Khurshid also left a considerable impact on regional librarianship. He started his regional activities with participation in the UNESCO Seminar on Development of Libraries in South Asia, held at Delhi in October 1960 as an observer on behalf of the Pakistan Library Association. The following year, he was made member of the International Committee for the 71st S. R. Ranganathan Commemorative Volume in 1961-62. He developed personal acquaintance and friendship with many distinguished Indian librarians including S.R.Ranganathan, P. N. Kaula, A. Neelameghan, P.B. Mangla, D.R. Kalia and several others who are also well known internationally. He published many articles in Indian library journals and contributed chapters in several books. His PhD dissertation was a driving force behind the realization of the need for standardization of library education programs in the four countries of South Asia, including India. He identified problems of libraries and librarianship in Asia in a chapter of the book, the Library in Society, edited by Robert A. Rogers and published by Libraries Unlimited in 1984. Following the example of ILIC at the University of Pittsburgh, Khurshid created an Islamic Library Information Center (ILIC), to collect information and data on libraries, book trade, and education, and to promote research on libraries and librarianship in the Muslim world. The Center published two valuable documents: Fact Sheet on Libraries in Islamic Countries, 1974 and Librarianship in the Muslim World, 1984.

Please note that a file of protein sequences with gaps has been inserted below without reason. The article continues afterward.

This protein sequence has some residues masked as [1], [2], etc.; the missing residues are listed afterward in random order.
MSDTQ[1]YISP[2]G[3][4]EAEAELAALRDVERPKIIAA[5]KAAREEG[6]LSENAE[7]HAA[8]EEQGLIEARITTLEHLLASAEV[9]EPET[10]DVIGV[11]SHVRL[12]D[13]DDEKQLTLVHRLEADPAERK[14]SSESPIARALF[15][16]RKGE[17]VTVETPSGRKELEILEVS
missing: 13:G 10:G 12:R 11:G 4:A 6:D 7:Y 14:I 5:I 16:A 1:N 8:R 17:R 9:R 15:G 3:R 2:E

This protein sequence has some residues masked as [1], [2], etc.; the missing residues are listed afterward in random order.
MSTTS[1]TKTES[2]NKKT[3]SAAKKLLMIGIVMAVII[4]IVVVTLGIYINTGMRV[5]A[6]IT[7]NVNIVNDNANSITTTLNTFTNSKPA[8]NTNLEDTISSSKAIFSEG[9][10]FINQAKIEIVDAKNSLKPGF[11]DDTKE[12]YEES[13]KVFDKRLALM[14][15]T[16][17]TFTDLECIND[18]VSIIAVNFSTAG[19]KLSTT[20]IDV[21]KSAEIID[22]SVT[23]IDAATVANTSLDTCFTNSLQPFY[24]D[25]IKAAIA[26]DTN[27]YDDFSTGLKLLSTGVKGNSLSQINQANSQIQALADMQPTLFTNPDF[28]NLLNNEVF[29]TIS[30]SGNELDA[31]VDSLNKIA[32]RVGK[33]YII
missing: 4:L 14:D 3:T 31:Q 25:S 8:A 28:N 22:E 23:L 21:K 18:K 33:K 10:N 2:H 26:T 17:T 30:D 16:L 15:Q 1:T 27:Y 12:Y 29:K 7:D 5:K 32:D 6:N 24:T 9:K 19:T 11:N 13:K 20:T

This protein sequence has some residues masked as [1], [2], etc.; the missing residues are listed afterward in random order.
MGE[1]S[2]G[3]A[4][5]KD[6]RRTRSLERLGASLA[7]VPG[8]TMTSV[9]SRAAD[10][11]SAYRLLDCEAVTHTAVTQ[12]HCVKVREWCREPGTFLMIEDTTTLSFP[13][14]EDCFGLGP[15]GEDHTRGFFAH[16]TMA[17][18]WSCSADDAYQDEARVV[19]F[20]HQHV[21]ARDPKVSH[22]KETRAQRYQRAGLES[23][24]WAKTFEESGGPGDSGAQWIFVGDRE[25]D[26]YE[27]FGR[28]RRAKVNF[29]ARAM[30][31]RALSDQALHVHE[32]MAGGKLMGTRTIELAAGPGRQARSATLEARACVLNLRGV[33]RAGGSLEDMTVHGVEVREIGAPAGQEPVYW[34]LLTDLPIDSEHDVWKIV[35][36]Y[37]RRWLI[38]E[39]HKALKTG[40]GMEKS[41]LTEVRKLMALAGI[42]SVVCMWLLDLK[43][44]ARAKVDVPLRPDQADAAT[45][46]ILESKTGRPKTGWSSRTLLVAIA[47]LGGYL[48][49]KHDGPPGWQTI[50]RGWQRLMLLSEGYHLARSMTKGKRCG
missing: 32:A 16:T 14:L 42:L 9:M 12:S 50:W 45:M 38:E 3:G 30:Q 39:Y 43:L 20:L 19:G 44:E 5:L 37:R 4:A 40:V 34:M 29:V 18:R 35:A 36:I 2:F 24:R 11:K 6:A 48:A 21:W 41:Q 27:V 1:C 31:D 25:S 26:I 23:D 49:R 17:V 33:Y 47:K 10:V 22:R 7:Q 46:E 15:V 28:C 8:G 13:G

Any article or a book published outside Pakistan - if it discusses Pakistan librarianship - will have Khurshid’s name either in the text or as a reference to one of his published or unpublished works. Carroll C. Moreland, an American library consultant, pays tribute to Khurshid which in summary says, aside from his professional contributions, he is also known to the world for his selfless devotion and sincerity to his profession and its goal and also for a high degree of personal commitment to the needs and aspirations of all.
After him, we hardly find anybody else in Pakistan who can devote his or her life in building a bridge between Pakistan and the rest of the world for promoting the cause of librarianship in Pakistan and beyond, He was offered very lucrative library jobs in the US, Middle Eastern and North African countries, but he declined those offers so that he could work for the betterment of libraries and librarianship in Pakistan. Through his personal and professional contacts with deans and faculty members of several library schools in North America and Europe, Khurshid arranged scholarships or teaching assistantships for many of his students with the request that they return to Pakistan after completing their education. But, only a few of them came back. He wanted to form a team of dedicated and committed librarians who could work with him in developing libraries and librarianship in the country. Unfortunately, most of those people did not come back. It made the library manpower situation even worse, when a large number of skilled librarians left Pakistan for better prospects in the Middle East, North Africa and elsewhere in the world. A few among the new generation of librarians have started making their presence visible at the international level by publishing articles in professional journals and presenting papers at international library conferences. We hope someone will follow the footprints of Khurshid to achieve the status of a resource person on Pakistan in international librarianship.